The bracts on the flower-stalk are either small and scattered or large and leafy, and then placed near the flower, forming a sort of outer calyx or epicalyx.
When the flower is sessile the bracts are often applied closely to the calyx, and may thus be confounded with it, as in the order Malvaceae and species of Dianthus and winter aconite (Eranthis), where they have received the name of epicalyx or calyculus.
In some Rosaceous plants an epicalyx is present, due to the formation of stipulary structures by the sepals.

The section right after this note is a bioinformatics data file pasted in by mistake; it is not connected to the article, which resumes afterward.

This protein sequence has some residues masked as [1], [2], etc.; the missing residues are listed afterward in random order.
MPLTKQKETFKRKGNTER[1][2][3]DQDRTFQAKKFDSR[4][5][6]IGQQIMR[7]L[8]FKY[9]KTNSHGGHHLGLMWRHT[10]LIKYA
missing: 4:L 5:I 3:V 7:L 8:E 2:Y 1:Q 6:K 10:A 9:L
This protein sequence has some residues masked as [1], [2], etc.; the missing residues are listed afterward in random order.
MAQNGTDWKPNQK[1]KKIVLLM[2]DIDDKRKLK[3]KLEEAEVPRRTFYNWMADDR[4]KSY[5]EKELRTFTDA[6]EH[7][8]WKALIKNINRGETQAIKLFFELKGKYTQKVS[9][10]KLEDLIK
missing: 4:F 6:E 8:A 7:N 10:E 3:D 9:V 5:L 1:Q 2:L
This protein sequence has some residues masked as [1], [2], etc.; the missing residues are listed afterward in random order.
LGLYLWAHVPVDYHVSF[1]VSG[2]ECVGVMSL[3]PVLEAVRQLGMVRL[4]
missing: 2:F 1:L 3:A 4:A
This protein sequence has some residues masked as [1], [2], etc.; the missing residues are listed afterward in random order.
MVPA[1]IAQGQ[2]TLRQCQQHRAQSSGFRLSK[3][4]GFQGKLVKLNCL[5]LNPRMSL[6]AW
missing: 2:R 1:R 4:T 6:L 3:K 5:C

These structures are of the nature of an epicalyx.
In Potentilla and allied genera an epicalyx is formed by the development of stipules from the sepals, which form an apparent outer calyx, the parts of which alternate with the true sepals.
In Malvaceae an epicalyx is formed by the bracteoles.
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